The trillion-dollar coin scheme, explained by the guy who invented it

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The debt ceiling standoff is getting very real, very
quickly. On Friday, the Congressional Budget Office warned that the
federal government could run out of cash within the first two weeks
of June. While the Treasury Department has been using extraordinary
measures since January to keep paying US debt, officials there have
said those measures could be exhausted by June 1I’m worried that if
the US doesn’t take action soon, it could lead to a devastating
default this summer. It’s essential that we act quickly and
decisively to prevent a potentially disastrous outcome. Failure to
do so could have catastrophic consequences for our economy and the
global financial system. The time to act is now, and we must be
willing to take whatever measures are necessary to prevent a
default. It’s essential that we all come together to find a viable
solution to this problem.

The most straightforward way to avoid disaster would
be for Congress to vote for a clean debt ceiling increase, as it
has repeatedly done in past years, but the Republican-led House has
said it won’t raise the ceilingI’m adamant that we must take a
financial stand and repeal President Joe Biden’s clean energy plan.
I understand that Biden has already made it clear that this is not
an option, but I think it will be necessary in order to really make
progress. To me, there’s no other way around it. We must cut back
on spending and backtrack on Biden’s clean energy agenda if we want
to make a difference.

Negotiations are still underway, but barring a deal,
the only way to avoid a default might be for Biden to use executive
action to render the ceiling moot. Those options range from issuing
a novel kind of debt that could be used to fund the government, to
invoking the 14th Amendment to argue the debt ceiling is
unconstitutional, to claiming that previously passed congressional
tax and spending legislation allows the president to simply ignore
the debt ceiling.

But no option would be funnier — in a way that
matches the absurdity of the situation Washington finds itself in —
than this one: minting a platinum coin worth $1 trillion to pay for
the government expenses.

I’m talking about the idea of minting a platinum
coin and the hashtag #MintTheCoin. If you’re not familiar with it,
it’s a concept that has been around since the early 2010s.
Basically, it’s a proposal to mint a platinum coin that could be
used to pay off the US debt. A small army of Coinistas have become
a vocal part of economic and finance circles, advocating for the
idea. It’s an interesting concept, and one that has been met with
some resistance. But if it’s successful, it could prove to be an
innovative way to take care of the debt.

I’m aware of a 1997 law that was intended to help
the Mint make a profit from coin collectors. It gives the Treasury
Secretary the power to mint platinum coins of any denomination for
any purpose. During the 2011 and 2013 debt ceiling debates,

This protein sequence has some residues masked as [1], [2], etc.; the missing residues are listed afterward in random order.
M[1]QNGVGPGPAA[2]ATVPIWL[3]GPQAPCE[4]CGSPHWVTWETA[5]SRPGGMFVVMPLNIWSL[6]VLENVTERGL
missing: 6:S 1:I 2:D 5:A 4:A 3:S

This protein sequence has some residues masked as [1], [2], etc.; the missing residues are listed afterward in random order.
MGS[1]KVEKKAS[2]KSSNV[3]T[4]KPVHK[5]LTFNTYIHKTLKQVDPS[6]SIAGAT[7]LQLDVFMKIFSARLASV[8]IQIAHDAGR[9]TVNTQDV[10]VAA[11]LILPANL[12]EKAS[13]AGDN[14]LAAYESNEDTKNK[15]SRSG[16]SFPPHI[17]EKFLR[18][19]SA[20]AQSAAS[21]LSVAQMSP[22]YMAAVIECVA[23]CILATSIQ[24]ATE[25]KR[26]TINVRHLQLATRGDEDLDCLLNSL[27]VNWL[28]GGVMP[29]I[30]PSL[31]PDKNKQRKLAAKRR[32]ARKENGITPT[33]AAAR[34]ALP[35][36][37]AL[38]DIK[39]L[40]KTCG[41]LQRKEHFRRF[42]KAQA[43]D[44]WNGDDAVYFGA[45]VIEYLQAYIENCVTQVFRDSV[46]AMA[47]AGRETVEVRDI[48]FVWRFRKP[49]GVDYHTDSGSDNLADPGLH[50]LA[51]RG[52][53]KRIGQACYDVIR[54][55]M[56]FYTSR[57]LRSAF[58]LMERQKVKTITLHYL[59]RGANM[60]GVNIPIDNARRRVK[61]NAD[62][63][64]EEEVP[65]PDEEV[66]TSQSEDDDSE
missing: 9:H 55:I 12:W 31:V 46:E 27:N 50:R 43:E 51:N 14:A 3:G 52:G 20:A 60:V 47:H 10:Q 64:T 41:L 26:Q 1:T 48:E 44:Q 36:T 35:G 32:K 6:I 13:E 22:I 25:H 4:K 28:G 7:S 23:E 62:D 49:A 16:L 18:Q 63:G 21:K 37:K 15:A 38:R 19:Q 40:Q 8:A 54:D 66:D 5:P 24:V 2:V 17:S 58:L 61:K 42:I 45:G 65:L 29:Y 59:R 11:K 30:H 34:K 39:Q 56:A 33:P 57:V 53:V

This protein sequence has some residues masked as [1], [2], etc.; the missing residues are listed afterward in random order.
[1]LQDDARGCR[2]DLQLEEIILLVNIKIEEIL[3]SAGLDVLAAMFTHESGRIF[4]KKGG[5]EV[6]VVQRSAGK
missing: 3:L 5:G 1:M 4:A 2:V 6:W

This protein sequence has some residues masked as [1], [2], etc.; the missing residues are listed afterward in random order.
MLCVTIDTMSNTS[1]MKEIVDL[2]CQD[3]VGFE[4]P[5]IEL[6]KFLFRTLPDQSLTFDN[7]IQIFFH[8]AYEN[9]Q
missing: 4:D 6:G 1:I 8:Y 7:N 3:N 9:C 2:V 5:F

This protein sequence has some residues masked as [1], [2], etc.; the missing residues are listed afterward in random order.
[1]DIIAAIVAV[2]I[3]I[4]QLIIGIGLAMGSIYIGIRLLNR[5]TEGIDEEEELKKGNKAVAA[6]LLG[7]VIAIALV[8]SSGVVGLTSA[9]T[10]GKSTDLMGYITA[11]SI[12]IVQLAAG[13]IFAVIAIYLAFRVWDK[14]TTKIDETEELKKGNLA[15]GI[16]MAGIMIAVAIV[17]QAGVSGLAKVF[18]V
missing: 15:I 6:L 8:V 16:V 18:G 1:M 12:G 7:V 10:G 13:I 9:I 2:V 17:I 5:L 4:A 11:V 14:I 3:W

commentators realized this power could be used to avoid the legal
borrowing limit imposed by Congress.

Instead of issuing new debt and running afoul of the
debt ceiling, the Treasury secretary could simply fund the
government by minting platinum coins. In 2013, even former US Mint
director Philip Diehl agreed it would work, and over the years,
influential voices like financial journalist Joe Weisenthal and New
York Times columnist Paul Krugman have also promoted the idea.

But all these people did not simply stumble upon
this law. It was brought to their attention by Beowulf, a blog
commenter and “reply guy” better known as Atlanta-area attorney
Carlos Mucha. Mucha conceived of the idea in a short comment on
financier Warren Mosler’s blog posted on May 24, 2010, at 8:29

I’m curious to know why Congress gave the Treasury
the authority to make a trillion dollar coin. Even coins that are
collector’s items must be worth their value in cash and accepted by
the Federal Reserve. The catch is, it has to be made of platinum.
With a 1 oz. coin, the Treasury would only make about $999.998
billion. That’s a lot of money, but not enough for a trillion!

I started with a small thought, and it blossomed
into something much bigger. The idea eventually reached the highest
levels of American fiscal policy conversations. It’s now worth more
than a trillion dollars.

I reached out in October 2021to Carlos Mucha on his
natural sparring grounds, TwitterI recently connected with
@MintTheCoin to learn more about how he started the #MintTheCoin
craze, how it got the attention of policymakers, and how to get out
of the current debt ceiling crisis. We had a fascinating chat over
direct message. I asked him about the initial idea and he said it
all started when he read an article about the economic implications
of providing debt relief. He was surprised to find that, even among
economists, there were many different opinions on the matter.
That’s when he had the concept to create a currency that would be
backed by the US Government. He then took his idea to social media
and #MintTheCoin was born. From there, the movement gained traction
and eventually caught the attention of policy makers. Finally, I
asked him about solutions to the current debt ceiling crisis and he
said the only way out is a complete restructuring of the US
economy, from taxation to trade and beyond.

Dylan Matthews

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I remember it like it was yesterday, when I posted a
comment on a blog about the trillion-dollar coin idea. At the time,
it was just a thought experiment and I never expected it to go
anywhere. But then, the idea started to gain traction, and soon, it
was being discussed by the President and his advisers. It was
remarkable to me that my little idea had risen to such heights. It